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knocker

Age-old Question

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The deaths of two horses in the Coral Cup at Cheltenham yesterday cast a shadow over a memorable day. Featherbed Lane and Abergavenny were put down after suffering leg injuries in the handicap hurdle, adding to the loss of three horses on the opening day.This raises the age-old question yet again on whether this is justified in a sporting event. I have to admit, although I have been a lover of racing fot 50 years I've never quite come to terms with this or found an answer. Animal Aid predictable are on the offensive and who is say they are wrong?

Animal Aid was predictably quick to deliver a scathing response to the casualties. “The news that five horses have now been killed in just two days at Cheltenham confirms the reputation of the Festival as a bloody and unforgiving event,†Andrew Tyler, a director of the animal rights group, said.

“Cheltenham has now killed 38 horses since 2000. Calling it a sporting event is a travesty.â€

The group is well known for its hardline approach to animal welfare and racing has regularly been the target of its campaigns.

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Its weird there is uproar by some sections over the death of horse involved in racing but when a rider is killed in connection with the Isle of Man TT races and there have been many, nothing.

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Its weird there is uproar by some sections over the death of horse involved in racing but when a rider is killed in connection with the Isle of Man TT races and there have been many, nothing.

Couldn't agree more, sad that it is on both counts. Just the same with minority sports where success is largely ignored unless it happens to be footie when top priority is given by the media however trivial the real news just to appeal to the masses

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If we didn't have racing there would be more horses put down than we lose in races,

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The deaths of two horses in the Coral Cup at Cheltenham yesterday cast a shadow over a memorable day. Featherbed Lane and Abergavenny were put down after suffering leg injuries in the handicap hurdle, adding to the loss of three horses on the opening day.This raises the age-old question yet again on whether this is justified in a sporting event. I have to admit, although I have been a lover of racing fot 50 years I've never quite come to terms with this or found an answer. Animal Aid predictable are on the offensive and who is say they are wrong?

Animal Aid was predictably quick to deliver a scathing response to the casualties. “The news that five horses have now been killed in just two days at Cheltenham confirms the reputation of the Festival as a bloody and unforgiving event,†Andrew Tyler, a director of the animal rights group, said.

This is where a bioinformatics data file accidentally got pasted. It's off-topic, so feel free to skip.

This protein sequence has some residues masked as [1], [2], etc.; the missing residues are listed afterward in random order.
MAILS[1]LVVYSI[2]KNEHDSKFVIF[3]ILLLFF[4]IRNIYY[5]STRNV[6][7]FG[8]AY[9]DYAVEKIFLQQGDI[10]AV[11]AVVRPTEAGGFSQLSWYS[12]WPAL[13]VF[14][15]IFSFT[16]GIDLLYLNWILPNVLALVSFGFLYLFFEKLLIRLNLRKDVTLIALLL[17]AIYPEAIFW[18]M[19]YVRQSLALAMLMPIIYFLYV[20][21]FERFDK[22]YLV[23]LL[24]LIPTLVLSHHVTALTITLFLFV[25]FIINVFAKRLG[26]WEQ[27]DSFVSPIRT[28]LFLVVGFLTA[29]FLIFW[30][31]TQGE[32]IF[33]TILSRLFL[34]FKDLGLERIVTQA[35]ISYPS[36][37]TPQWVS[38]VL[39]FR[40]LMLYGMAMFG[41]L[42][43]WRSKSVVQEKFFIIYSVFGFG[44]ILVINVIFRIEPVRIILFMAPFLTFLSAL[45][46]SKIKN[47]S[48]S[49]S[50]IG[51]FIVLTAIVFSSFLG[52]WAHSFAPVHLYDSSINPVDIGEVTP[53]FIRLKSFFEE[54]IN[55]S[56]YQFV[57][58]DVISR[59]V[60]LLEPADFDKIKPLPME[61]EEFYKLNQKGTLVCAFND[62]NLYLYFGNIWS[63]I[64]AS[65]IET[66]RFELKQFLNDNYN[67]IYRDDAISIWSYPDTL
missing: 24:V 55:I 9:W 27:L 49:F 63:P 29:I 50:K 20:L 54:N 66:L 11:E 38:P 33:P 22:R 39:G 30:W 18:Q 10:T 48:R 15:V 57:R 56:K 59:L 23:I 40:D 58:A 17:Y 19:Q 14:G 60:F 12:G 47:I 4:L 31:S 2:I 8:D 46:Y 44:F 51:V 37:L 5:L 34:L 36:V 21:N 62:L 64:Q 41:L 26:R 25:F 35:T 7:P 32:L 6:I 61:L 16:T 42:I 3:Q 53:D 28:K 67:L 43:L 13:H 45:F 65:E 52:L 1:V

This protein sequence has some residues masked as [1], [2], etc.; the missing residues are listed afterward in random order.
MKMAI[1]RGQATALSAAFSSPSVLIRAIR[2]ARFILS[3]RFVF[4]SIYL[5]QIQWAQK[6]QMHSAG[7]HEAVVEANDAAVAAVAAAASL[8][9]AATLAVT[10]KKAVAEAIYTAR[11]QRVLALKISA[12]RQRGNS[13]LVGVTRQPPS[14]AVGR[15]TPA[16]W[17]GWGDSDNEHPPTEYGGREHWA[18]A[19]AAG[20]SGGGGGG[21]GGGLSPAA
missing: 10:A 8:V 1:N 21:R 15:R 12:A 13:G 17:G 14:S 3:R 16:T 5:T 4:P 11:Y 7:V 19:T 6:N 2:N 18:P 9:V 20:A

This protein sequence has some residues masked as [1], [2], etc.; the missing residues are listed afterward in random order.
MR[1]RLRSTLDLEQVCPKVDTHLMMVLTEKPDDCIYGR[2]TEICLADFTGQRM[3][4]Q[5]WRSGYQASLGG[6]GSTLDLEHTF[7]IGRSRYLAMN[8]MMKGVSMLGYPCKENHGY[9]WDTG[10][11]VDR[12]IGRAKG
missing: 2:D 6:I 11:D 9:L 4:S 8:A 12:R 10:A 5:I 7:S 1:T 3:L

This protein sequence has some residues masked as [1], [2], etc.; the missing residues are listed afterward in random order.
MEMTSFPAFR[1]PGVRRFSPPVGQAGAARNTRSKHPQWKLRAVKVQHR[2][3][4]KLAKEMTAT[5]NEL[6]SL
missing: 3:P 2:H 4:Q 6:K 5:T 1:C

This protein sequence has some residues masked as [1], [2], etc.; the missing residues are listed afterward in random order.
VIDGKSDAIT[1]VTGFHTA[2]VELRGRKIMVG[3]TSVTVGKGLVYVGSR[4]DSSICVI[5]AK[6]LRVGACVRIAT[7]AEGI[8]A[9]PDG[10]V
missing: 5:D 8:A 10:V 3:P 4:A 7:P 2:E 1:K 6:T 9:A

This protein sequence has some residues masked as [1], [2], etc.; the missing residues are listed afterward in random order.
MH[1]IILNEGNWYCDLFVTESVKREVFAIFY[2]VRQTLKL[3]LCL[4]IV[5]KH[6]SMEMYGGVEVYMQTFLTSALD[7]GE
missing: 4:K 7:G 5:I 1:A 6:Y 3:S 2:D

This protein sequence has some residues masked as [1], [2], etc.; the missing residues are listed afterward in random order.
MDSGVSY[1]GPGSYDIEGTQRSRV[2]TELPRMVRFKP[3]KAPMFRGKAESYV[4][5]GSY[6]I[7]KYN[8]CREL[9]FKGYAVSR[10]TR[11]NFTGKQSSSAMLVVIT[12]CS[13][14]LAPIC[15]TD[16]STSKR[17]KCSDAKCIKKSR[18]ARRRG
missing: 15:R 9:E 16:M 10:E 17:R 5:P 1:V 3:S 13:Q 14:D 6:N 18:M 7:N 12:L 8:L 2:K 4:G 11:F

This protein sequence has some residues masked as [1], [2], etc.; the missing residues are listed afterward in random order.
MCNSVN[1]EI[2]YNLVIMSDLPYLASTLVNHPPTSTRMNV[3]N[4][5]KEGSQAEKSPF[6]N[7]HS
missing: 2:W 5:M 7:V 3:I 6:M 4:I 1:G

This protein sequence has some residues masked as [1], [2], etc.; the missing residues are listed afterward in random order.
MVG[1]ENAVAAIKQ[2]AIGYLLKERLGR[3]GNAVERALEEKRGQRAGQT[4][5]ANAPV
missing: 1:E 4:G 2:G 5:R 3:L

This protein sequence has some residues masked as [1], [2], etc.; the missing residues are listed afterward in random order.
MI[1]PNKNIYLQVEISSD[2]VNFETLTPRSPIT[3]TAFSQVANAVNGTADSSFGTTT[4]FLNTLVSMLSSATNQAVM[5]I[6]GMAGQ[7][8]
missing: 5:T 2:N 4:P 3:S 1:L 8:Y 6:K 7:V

“Cheltenham has now killed 38 horses since 2000. Calling it a sporting event is a travesty.â€

The group is well known for its hardline approach to animal welfare and racing has regularly been the target of its campaigns.

In that case could we call it a blood sport?

For myself I have had very little interest in horse racing, though I'm not sure I would have been of the same mind had I lived my life prior to the advent of motorised vehicles, since I have always enjoyed speed i.e, making fast progress not the drug.

Though I do find it upsetting to hear of horses getting seriously injured and put down merely for man's entertainment.

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I think the key has to be for horse racing as a sport to try and find ways of reducing the risk to horses that don't substantially dent the appeal of horse racing. It is often possible in these situations, as we've seen with the improved cockpit safety and circuit run-off areas in Formula One, both of which have made it a lot safer without denting the appeal significantly. However it is unrealistic to be able to expect to eliminate risk without denting the appeal of the sport (take the scores of drive-through penalties that people get in Formula One for collisions where the distribution of blame is roughly 70-30 for example)- very few sports involve no risk at all.

I don't like this idea that "it is wrong to take any kind of risks for pleasure, for we all need to work, but we don't need to enjoy ourselves". It isn't just an argument for outlawing horse racing, it is the main reason why we banned hunting but didn't tackle the crueller battery farming processes, and why we are slowly phasing out the recreational benefits of driving but doing little about our society being over-reliant on cars to get from A to B. I think it's important to fully appreciate the tangible benefits that human gratification gives to our society- certainly in the case of horse racing, there are many enthusiasts whose enjoyment of horse racing would be hard to fully replace with other sources of enjoyment.

I'm not a fan of horse racing personally but I find the above to be a pretty common issue across many subject areas which is why I take a strong stance on it.

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Its weird there is uproar by some sections over the death of horse involved in racing but when a rider is killed in connection with the Isle of Man TT races and there have been many, nothing.

Do horses enter races out of their own choice?

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Do horses enter races out of their own choice?